The Climate Conflict Trap: Examining the Impact of Climate Change on Violent Conflict in Sub-Saharan Africa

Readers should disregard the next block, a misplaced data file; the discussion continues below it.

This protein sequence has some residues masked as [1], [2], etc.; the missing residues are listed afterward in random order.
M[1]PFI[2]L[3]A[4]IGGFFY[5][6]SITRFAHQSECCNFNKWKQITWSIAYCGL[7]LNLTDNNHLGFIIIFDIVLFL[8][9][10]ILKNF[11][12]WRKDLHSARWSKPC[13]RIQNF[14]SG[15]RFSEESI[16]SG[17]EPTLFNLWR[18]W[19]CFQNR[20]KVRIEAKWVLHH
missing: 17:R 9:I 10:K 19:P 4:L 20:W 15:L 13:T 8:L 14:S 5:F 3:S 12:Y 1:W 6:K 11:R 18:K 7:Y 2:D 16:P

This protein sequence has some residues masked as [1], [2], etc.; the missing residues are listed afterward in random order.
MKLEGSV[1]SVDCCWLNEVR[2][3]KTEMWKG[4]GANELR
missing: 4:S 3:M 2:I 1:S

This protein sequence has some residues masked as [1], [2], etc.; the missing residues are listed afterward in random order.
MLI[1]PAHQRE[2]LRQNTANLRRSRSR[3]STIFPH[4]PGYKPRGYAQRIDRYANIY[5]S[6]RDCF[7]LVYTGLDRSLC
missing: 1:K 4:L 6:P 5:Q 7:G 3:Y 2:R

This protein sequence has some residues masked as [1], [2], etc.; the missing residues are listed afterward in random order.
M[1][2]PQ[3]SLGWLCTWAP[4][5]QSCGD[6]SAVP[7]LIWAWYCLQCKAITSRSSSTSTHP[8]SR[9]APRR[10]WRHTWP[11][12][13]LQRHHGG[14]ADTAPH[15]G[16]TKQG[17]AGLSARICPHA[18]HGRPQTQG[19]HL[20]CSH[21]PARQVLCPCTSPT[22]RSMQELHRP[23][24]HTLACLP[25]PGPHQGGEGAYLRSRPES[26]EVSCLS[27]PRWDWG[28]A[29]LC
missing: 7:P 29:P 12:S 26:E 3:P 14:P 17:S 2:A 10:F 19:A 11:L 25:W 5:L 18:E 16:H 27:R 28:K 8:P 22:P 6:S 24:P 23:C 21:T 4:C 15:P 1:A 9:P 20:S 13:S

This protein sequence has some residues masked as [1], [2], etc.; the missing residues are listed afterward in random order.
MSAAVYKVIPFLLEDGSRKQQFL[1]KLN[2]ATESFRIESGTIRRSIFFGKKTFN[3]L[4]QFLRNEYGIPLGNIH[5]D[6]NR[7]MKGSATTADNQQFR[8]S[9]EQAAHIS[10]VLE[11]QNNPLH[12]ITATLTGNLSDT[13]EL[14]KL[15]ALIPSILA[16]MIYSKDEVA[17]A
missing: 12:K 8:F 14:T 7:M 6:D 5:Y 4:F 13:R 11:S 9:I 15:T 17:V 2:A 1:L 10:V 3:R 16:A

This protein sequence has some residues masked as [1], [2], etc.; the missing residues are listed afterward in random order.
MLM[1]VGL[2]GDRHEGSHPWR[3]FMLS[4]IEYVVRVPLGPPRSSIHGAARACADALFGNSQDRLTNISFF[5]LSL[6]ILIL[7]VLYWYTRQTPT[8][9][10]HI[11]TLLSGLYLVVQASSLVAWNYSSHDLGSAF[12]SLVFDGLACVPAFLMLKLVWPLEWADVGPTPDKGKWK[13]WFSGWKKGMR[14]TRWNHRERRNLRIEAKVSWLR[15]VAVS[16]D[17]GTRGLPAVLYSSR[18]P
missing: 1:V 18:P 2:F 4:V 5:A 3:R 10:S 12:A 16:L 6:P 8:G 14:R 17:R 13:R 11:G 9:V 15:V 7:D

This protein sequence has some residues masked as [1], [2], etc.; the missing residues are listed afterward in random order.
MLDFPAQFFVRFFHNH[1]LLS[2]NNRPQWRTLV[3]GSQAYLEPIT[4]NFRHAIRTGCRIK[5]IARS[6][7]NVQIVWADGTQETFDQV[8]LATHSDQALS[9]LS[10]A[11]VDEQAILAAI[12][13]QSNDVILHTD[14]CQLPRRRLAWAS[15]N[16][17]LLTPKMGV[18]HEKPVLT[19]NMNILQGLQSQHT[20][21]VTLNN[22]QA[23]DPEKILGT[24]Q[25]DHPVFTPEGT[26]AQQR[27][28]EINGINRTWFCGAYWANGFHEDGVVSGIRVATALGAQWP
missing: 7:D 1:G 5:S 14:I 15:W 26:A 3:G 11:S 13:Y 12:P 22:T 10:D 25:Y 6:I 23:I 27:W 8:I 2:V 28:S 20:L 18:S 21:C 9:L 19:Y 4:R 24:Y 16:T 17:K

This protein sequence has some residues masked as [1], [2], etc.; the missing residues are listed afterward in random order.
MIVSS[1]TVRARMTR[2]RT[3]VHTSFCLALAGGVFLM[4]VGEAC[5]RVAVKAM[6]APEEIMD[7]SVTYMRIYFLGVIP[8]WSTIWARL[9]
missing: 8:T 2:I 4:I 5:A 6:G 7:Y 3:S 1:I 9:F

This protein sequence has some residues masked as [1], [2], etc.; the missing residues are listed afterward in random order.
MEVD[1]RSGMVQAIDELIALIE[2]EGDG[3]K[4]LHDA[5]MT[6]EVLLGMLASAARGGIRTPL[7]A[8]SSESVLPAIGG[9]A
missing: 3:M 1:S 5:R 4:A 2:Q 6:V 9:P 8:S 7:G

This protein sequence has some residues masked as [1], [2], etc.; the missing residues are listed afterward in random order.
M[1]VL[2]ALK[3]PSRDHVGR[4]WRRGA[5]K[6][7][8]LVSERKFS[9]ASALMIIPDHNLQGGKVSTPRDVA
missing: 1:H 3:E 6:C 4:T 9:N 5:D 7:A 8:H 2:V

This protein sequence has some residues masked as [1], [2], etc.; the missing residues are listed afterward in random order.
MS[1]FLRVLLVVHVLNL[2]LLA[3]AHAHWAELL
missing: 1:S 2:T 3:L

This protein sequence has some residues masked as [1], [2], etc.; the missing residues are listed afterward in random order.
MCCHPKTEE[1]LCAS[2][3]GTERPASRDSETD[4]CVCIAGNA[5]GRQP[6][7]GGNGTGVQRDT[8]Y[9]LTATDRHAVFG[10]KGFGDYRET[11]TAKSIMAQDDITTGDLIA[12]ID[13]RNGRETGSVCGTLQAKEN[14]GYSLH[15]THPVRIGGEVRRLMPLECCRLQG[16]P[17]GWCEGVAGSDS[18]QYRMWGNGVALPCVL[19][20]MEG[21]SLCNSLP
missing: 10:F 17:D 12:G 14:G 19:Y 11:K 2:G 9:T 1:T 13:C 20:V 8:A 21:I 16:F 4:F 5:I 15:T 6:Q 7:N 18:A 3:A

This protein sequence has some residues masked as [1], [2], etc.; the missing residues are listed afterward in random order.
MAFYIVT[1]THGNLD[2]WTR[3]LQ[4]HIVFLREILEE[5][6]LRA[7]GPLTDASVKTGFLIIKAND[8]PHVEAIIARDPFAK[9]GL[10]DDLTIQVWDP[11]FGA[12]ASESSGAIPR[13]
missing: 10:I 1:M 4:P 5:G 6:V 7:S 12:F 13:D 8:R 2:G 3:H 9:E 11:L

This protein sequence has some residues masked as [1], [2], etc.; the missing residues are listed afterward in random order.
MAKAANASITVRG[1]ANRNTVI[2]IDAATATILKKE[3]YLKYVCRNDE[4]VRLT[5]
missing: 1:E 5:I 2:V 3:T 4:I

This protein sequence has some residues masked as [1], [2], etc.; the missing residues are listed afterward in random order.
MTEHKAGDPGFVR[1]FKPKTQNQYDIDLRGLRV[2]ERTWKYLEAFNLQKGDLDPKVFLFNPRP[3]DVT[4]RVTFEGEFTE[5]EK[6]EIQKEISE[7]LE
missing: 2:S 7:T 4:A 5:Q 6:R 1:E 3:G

As recently as 2019, international security officials reported that international state sponsors of terrorism, such as ISIL, were moving into Sub-Saharan Africa. The causal links between climate change and conflict, especially in an understudied and misunderstood region such as Sub-Saharan Africa, are often complicated and ill-defined. In reality, climate change does not unilaterally or unconditionally strengthen terrorist organizations and, by extension, civil conflict. The circumstances of climate change impact the trajectory of violent non-state armed groups in Sub-Saharan Africa through three primary mechanisms that intersect and interact with one another: natural resource instability, colonialism, and the intensity of intra-state tensions throughout a particular region. Through these three primary lenses, it is evident that, in Sub-Saharan Africa, the effects of climate change exacerbate conditions that, in turn, provide a unique, fertile environment for violent non-state armed groups to develop and thrive.
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